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Resilience concepts in psychiatry demonstrated with bipolar disorder



The term resilience describes stress–response patterns of subjects across scientific disciplines. In ecology, advances have been made to clearly distinguish resilience definitions based on underlying mechanistic assumptions. Engineering resilience (rebound) is used for describing the ability of subjects to recover from adverse conditions (disturbances), and is the rate of recovery. In contrast, the ecological resilience definition considers a systemic change: when complex systems (including humans) respond to disturbances by reorganizing into a new regime (stable state) where structural and functional aspects have fundamentally changed relative to the prior regime. In this context, resilience is an emergent property of complex systems. We argue that both resilience definitions and uses are appropriate in psychology and psychiatry, but although the differences are subtle, the implications and uses are profoundly different.


We borrow from the field of ecology to discuss resilience concepts in the mental health sciences.


In psychology and psychiatry, the prevailing view of resilience is adaptation to, coping with, and recovery (engineering resilience) from adverse social and environmental conditions. Ecological resilience may be useful for describing vulnerability, onset, and the irreversibility patterns of mental disorders. We discuss this in the context of bipolar disorder.


Rebound, adaptation, and coping are processes that are subsumed within the broader systemic organization of humans, from which ecological resilience emanates. Discerning resilience concepts in psychology and psychiatry has potential for a mechanistically appropriate contextualization of mental disorders at large. This might contribute to a refinement of theory and contextualize clinical practice within the broader systemic functioning of mental illnesses.


The concept of resilience has increased in use across scientific disciplines (e.g., ecology, social sciences, health sciences, etc). However, with the increased use of the concept, different definitions have been forwarded (Angeler and Allen 2016). These definitions often have different meanings but are frequently used interchangeably within and across scientific disciplines. This results, in many cases, in the loss of clarity of resilience concepts (Brand and Jax 2007), and may lead to an improper characterization of pattern–process (stress–response) relationships.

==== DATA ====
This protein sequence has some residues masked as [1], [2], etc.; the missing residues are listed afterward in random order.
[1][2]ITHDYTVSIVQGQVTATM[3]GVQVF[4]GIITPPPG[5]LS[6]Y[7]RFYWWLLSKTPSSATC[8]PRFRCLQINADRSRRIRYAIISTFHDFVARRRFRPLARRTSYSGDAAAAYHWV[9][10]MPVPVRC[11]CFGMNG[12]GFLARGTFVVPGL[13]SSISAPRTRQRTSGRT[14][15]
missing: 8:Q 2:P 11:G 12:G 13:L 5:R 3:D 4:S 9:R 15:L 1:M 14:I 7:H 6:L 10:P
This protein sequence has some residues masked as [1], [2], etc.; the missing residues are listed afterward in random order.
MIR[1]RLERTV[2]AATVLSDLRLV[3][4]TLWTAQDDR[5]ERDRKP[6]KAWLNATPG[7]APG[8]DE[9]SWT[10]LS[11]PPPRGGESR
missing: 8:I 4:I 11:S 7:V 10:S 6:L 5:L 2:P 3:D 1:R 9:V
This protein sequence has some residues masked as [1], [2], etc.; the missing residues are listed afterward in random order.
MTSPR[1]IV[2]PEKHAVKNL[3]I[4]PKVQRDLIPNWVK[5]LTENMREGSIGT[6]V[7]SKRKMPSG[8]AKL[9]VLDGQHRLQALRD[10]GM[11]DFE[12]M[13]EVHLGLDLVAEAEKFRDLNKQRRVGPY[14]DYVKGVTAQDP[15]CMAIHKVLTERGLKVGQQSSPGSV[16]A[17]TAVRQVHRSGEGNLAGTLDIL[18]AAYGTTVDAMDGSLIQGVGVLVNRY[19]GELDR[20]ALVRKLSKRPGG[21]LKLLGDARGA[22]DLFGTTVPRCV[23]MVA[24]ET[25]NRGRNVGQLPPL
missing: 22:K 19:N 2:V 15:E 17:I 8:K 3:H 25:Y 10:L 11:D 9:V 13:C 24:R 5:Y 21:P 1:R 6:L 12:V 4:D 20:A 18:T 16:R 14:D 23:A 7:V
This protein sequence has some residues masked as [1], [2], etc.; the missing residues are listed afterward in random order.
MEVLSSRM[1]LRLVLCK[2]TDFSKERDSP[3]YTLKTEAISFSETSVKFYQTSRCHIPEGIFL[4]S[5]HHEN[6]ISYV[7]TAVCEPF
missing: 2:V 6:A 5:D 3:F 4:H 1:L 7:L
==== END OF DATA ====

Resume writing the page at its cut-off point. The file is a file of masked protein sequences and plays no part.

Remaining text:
In psychology and psychiatry, resilience is very broadly defined as an individual’s positive adaptation (for definition of terms in italics see Table 1) to life tasks under stressful and adverse social situations (Goldberg and Williams 1988; Luthar 2003; Haddadi and Besharat 2010; Pęciłło 2016). Resilience is positive growth or adaptation that mediates rates of recovery following periods of homeostatic disruption (Richardson 2002). The concept describes a dynamic process of a person’s coping capacity related to risk factors. Risk factors are stressful life events (e.g., health problems, financial hardship, or problems at work or with family relationships; Rutter 2008) and an increased possibility of a person to develop a mental health condition (e.g., inherited vulnerability from a parent; Duffy et al. 2016).

Table 1 Overview and definitions of terms used in this paper

Resilience is often conceptualized as existing along a continuum of vulnerability. Individuals with low vulnerability have a high resistance to psychopathology, although they are not entirely invulnerable to the development of a psychiatric disorder (Goldberg 1972). Such resistant individuals are often referred to as being resilient (e.g., Tiet et al. 1998). This resilience can be related to the concept of response ability, which has been defined as a combination of awareness and capability (Campbell 2011). Increasing awareness and capability result in increased response ability. It is determined by people’s personalities, which influence their capability (i.e., any form of intellect or a physical aspect) and awareness, which depends on their knowledge, learning and experience (Campbell 2011). In addition to individual´s personality traits (neuroticism, hyperthymia, extravertedness, humor) other factors (social support, harsh childhood) influence resilience. The complex combination of factors determines whether or not, or how fast people recover from stressful life events (Bonanno 2004; Bonanno and Mancini 2008). That is, although some people resist stressful events, others need time to recover competent functioning, while others may permanently suffer from such events (for instance, when incurable bipolar disorder is triggered).